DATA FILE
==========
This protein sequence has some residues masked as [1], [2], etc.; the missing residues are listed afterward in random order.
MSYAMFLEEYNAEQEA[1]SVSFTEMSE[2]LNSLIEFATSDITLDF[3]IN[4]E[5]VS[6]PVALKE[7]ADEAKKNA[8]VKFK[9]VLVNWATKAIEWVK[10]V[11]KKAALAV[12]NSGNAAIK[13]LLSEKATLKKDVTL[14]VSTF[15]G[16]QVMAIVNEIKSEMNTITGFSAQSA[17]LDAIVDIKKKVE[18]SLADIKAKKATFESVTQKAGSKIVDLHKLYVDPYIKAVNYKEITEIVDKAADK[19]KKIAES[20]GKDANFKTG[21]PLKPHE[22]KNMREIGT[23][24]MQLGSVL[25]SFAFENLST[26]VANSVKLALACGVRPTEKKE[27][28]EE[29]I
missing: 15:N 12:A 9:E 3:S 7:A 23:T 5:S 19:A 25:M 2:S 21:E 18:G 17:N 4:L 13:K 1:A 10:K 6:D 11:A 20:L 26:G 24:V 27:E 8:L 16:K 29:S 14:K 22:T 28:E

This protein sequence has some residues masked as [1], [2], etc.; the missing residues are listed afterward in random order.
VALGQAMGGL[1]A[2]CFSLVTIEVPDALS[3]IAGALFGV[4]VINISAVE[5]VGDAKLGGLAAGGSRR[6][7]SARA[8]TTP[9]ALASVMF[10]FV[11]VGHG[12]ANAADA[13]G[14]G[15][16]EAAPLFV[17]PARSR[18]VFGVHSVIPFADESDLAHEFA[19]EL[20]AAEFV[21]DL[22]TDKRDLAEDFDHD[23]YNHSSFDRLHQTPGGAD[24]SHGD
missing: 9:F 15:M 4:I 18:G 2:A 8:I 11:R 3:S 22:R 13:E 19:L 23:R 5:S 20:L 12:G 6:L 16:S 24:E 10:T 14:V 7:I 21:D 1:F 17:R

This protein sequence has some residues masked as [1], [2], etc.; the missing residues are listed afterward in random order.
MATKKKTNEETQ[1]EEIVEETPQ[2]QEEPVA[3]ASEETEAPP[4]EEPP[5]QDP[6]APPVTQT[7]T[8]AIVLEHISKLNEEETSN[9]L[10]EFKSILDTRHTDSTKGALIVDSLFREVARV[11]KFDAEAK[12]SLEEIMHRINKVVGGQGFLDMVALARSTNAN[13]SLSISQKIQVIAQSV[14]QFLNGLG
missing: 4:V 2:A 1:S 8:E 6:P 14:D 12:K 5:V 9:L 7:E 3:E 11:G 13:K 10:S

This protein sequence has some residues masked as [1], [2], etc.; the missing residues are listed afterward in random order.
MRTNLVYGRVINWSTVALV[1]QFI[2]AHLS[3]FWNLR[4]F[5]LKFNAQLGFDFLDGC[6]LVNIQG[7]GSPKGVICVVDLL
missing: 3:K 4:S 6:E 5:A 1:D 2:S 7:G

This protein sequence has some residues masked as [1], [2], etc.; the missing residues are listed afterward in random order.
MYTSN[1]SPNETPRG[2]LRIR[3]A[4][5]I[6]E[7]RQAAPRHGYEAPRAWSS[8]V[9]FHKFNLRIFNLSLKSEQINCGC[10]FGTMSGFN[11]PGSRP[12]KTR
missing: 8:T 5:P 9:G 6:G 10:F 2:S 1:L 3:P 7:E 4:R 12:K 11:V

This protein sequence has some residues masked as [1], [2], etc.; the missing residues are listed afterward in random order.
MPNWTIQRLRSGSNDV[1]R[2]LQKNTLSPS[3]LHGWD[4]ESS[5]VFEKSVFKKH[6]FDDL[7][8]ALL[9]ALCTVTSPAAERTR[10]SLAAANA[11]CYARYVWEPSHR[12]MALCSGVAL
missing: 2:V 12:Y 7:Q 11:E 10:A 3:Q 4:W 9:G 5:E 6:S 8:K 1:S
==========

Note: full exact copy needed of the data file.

This protein sequence has some residues masked as [1], [2], etc.; the missing residues are listed afterward in random order.
MSYAMFLEEYNAEQEA[1]SVSFTEMSE[2]LNSLIEFATSDITLDF[3]IN[4]E[5]VS[6]PVALKE[7]ADEAKKNA[8]VKFK[9]VLVNWATKAIEWVK[10]V[11]KKAALAV[12]NSGNAAIK[13]LLSEKATLKKDVTL[14]VSTF[15]G[16]QVMAIVNEIKSEMNTITGFSAQSA[17]LDAIVDIKKKVE[18]SLADIKAKKATFESVTQKAGSKIVDLHKLYVDPYIKAVNYKEITEIVDKAADK[19]KKIAES[20]GKDANFKTG[21]PLKPHE[22]KNMREIGT[23][24]MQLGSVL[25]SFAFENLST[26]VANSVKLALACGVRPTEKKE[27][28]EE[29]I
missing: 15:N 12:A 9:E 3:S 7:A 23:T 5:S 19:A 25:M 2:S 21:E 18:G 17:N 4:L 13:K 1:A 10:K 6:D 11:A 20:L 26:G 24:V 27:E 8:L 16:K 29:S 14:K 22:T 28:E

This protein sequence has some residues masked as [1], [2], etc.; the missing residues are listed afterward in random order.
VALGQAMGGL[1]A[2]CFSLVTIEVPDALS[3]IAGALFGV[4]VINISAVE[5]VGDAKLGGLAAGGSRR[6][7]SARA[8]TTP[9]ALASVMF[10]FV[11]VGHG[12]ANAADA[13]G[14]G[15][16]EAAPLFV[17]PARSR[18]VFGVHSVIPFADESDLAHEFA[19]EL[20]AAEFV[21]DL[22]TDKRDLAEDFDHD[23]YNHSSFDRLHQTPGGAD[24]SHGD
missing: 9:F 15:M 4:I 18:G 2:A 8:I 11:R 3:S 22:R 13:E 19:L 23:R 5:S 20:L 12:G 6:L 16:S 24:E 10:T 14:V 7:I 21:D 1:F 17:R

This protein sequence has some residues masked as [1], [2], etc.; the missing residues are listed afterward in random order.
MATKKKTNEETQ[1]EEIVEETPQ[2]QEEPVA[3]ASEETEAPP[4]EEPP[5]QDP[6]APPVTQT[7]T[8]AIVLEHISKLNEEETSN[9]L[10]EFKSILDTRHTDSTKGALIVDSLFREVARV[11]KFDAEAK[12]SLEEIMHRINKVVGGQGFLDMVALARSTNAN[13]SLSISQKIQVIAQSV[14]QFLNGLG
missing: 4:V 2:A 1:S 8:E 6:P 14:D 12:K 5:V 9:L 7:E 3:E 11:G 13:K 10:S

This protein sequence has some residues masked as [1], [2], etc.; the missing residues are listed afterward in random order.
MRTNLVYGRVINWSTVALV[1]QFI[2]AHLS[3]FWNLR[4]F[5]LKFNAQLGFDFLDGC[6]LVNIQG[7]GSPKGVICVVDLL
missing: 3:K 4:S 6:E 5:A 1:D 2:S 7:G

This protein sequence has some residues masked as [1], [2], etc.; the missing residues are listed afterward in random order.
MYTSN[1]SPNETPRG[2]LRIR[3]A[4][5]I[6]E[7]RQAAPRHGYEAPRAWSS[8]V[9]FHKFNLRIFNLSLKSEQINCGC[10]FGTMSGFN[11]PGSRP[12]KTR
missing: 8:T 5:P 9:G 6:G 10:F 2:S 1:L 3:P 7:E 4:R 12:K 11:V

This protein sequence has some residues masked as [1], [2], etc.; the missing residues are listed afterward in random order.
MPNWTIQRLRSGSNDV[1]R[2]LQKNTLSPS[3]LHGWD[4]ESS[5]VFEKSVFKKH[6]FDDL[7][8]ALL[9]ALCTVTSPAAERTR[10]SLAAANA[11]CYARYVWEPSHR[12]MALCSGVAL
missing: 2:V 12:Y 7:Q 11:E 10:A 3:Q 4:W 9:G 5:E 6:S 8:K 1:S